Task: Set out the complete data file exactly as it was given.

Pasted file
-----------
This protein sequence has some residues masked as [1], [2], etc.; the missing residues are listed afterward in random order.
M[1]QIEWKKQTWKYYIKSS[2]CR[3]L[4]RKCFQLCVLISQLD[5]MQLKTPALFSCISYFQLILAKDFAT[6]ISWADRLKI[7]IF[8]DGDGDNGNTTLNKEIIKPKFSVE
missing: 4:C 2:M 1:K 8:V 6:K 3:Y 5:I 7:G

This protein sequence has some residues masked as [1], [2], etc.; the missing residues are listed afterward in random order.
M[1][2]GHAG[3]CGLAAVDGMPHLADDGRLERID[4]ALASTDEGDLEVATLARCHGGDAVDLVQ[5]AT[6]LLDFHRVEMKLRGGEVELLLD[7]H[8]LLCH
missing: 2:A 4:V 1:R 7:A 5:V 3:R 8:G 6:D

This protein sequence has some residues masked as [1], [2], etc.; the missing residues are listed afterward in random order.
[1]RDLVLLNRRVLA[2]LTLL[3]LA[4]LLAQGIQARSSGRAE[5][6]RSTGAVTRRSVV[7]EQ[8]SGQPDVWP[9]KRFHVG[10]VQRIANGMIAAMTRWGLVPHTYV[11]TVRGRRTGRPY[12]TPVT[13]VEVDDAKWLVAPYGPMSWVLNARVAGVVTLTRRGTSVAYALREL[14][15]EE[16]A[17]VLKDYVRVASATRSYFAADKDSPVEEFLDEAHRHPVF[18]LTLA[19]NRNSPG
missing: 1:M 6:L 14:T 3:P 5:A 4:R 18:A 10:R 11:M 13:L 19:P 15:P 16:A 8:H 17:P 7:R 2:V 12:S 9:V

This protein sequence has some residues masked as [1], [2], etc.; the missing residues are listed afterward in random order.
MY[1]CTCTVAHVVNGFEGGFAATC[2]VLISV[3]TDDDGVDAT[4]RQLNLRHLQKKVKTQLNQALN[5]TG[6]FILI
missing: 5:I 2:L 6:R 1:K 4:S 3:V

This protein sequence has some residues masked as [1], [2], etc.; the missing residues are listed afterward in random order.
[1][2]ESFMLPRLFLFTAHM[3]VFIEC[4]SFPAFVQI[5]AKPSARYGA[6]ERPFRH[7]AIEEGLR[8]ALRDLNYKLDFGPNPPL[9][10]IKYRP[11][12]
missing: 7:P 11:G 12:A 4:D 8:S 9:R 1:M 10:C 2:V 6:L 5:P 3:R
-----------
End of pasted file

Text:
This protein sequence has some residues masked as [1], [2], etc.; the missing residues are listed afterward in random order.
M[1]QIEWKKQTWKYYIKSS[2]CR[3]L[4]RKCFQLCVLISQLD[5]MQLKTPALFSCISYFQLILAKDFAT[6]ISWADRLKI[7]IF[8]DGDGDNGNTTLNKEIIKPKFSVE
missing: 4:C 2:M 1:K 8:V 6:K 3:Y 5:I 7:G

This protein sequence has some residues masked as [1], [2], etc.; the missing residues are listed afterward in random order.
M[1][2]GHAG[3]CGLAAVDGMPHLADDGRLERID[4]ALASTDEGDLEVATLARCHGGDAVDLVQ[5]AT[6]LLDFHRVEMKLRGGEVELLLD[7]H[8]LLCH
missing: 2:A 4:V 1:R 7:A 5:V 3:R 8:G 6:D

This protein sequence has some residues masked as [1], [2], etc.; the missing residues are listed afterward in random order.
[1]RDLVLLNRRVLA[2]LTLL[3]LA[4]LLAQGIQARSSGRAE[5][6]RSTGAVTRRSVV[7]EQ[8]SGQPDVWP[9]KRFHVG[10]VQRIANGMIAAMTRWGLVPHTYV[11]TVRGRRTGRPY[12]TPVT[13]VEVDDAKWLVAPYGPMSWVLNARVAGVVTLTRRGTSVAYALREL[14][15]EE[16]A[17]VLKDYVRVASATRSYFAADKDSPVEEFLDEAHRHPVF[18]LTLA[19]NRNSPG
missing: 1:M 6:L 14:T 3:P 5:A 4:R 18:A 10:R 11:M 13:L 19:P 15:P 16:A 8:H 17:P 7:R 2:V 12:S 9:V

This protein sequence has some residues masked as [1], [2], etc.; the missing residues are listed afterward in random order.
MY[1]CTCTVAHVVNGFEGGFAATC[2]VLISV[3]TDDDGVDAT[4]RQLNLRHLQKKVKTQLNQALN[5]TG[6]FILI
missing: 5:I 2:L 6:R 1:K 4:S 3:V

This protein sequence has some residues masked as [1], [2], etc.; the missing residues are listed afterward in random order.
[1][2]ESFMLPRLFLFTAHM[3]VFIEC[4]SFPAFVQI[5]AKPSARYGA[6]ERPFRH[7]AIEEGLR[8]ALRDLNYKLDFGPNPPL[9][10]IKYRP[11][12]
missing: 7:P 11:G 12:A 4:D 8:S 9:R 1:M 10:C 2:V 6:L 5:P 3:R